Survey Results: NoSQL Adoption for San Francisco Bay Area Amazon Web Services Users
We’ve spent the first quarter of 2017 researching how developers build a wide range of mission-critical solutions. In our effort to better understand how open source solutions contribute to applications built on Amazon Web Services (AWS), we surveyed 117 active developers on AWS who attended the 2017 AWS Summit in San Francisco about their NoSQL database adoption.
We had the opportunity to meet more than 1,000 of the 6,500 attendees at AWS Summit in San Francisco this year and determined that this group is statistically significant due to the enormous impact that San Francisco Bay Area has to technology, society, and the economy both here in the United States and abroad.
NoSQL Survey highlights
Our summary of the findings includes these major highlights:
More than 50% of respondents use Docker in production with a variety of container solutions used by more than 63% of respondents. 20% of respondents used more than one container service in production.
More than 90% of respondents use MySQL in production with NoSQL databases including MongoDB, Postgres, Redis, and Apache Cassandra in the top 5.
As a young vendor, we’re happy to see the buds of adoption. At the present, we have dozens of proof of concept trials of Cassandra migrations and several MongoDB ones and thus we look forward to growing at hundreds of percents in the next year.
An interesting question is about the size of the data stored in these databases, surely users tend to place a smaller amount of data on MySQL than other big data solutions. We’ll add it as a question next time.
Latency the most common database headache suffered by 25% of respondents followed by complexity, scalability, and cost.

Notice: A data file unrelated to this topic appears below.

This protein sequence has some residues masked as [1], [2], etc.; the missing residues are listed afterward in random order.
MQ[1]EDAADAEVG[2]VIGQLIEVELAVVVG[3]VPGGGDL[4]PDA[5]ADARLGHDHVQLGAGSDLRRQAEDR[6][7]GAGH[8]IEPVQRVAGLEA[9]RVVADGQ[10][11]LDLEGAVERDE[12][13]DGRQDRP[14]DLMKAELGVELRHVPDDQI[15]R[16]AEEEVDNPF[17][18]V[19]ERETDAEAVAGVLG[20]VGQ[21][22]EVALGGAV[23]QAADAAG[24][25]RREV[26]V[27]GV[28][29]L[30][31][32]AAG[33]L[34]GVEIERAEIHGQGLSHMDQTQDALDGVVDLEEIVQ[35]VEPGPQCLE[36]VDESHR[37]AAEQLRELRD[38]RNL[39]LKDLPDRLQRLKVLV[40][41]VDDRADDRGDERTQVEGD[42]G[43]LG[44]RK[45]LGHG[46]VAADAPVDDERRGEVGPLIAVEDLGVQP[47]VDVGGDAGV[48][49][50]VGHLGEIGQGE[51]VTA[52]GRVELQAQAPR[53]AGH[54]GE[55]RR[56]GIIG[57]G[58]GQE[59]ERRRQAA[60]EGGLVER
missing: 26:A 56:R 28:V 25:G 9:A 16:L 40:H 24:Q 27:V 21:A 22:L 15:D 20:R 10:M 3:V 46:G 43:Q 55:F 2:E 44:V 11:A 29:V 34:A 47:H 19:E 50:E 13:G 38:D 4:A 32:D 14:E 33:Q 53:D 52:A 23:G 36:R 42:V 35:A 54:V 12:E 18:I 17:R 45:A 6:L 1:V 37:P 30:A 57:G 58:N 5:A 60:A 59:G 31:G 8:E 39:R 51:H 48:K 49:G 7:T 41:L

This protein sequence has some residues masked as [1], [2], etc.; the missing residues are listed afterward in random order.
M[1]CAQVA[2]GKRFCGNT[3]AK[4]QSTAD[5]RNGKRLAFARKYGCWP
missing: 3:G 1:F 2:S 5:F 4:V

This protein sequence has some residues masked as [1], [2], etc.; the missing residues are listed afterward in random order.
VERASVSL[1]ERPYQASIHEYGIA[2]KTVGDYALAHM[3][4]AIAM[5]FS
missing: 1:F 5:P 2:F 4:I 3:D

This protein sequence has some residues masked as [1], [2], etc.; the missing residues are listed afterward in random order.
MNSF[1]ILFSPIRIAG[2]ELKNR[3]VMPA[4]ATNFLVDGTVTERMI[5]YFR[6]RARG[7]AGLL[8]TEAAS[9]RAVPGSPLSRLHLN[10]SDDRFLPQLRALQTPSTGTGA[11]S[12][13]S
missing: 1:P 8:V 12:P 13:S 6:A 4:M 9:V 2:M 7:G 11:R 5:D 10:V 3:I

Latency, management, and scalability are the biggest headaches that AWS developers are having with their database needs. Let’s first take a look at latency. NoSQL databases these days are usually Java-based technologies that utilize large amounts of system resources such as CPU and memory. These solutions suffer from sudden latency hiccups, expensive locking, and low throughput due to low processor utilization and garbage collection.
Management and scalability are tied for second as a headache. Time is a valuable resource in an organization. Based on these results, administrators are probably losing too much of it trying to manage and scale their database to keep up with business needs. Users are tired of endless tuning a huge matrix of knobs. Good databases should automatically and dynamically tune the workload. As for scaling, sometimes reality bites and not all databases live up to the promise. Before marrying a database, make sure it scales easily.
Activity tracking, heavy read/write, and time series lead as top NoSQL use cases.
Activity tracking and monitoring make the leading use case. It is no surprise and there are so many variations of tracking. From AdTech (tracking web visitors) to cyber (tracking what desktop processes touch), Mobile application tracking, location based tracking, banks, and other e-commerce businesses that track buyer and visitor activities and so forth. Almost everything is collected, measured and analyzed and the data needs to be consumed in real time, 24×7 at multiple physical locations.
The goal of this survey is to benchmark a statistically significant sample of data on the criteria and results of their NoSQL decisions. Data is provided as a benchmark only. Questions or comments? Feel free to discuss over Twitter via @scylladb.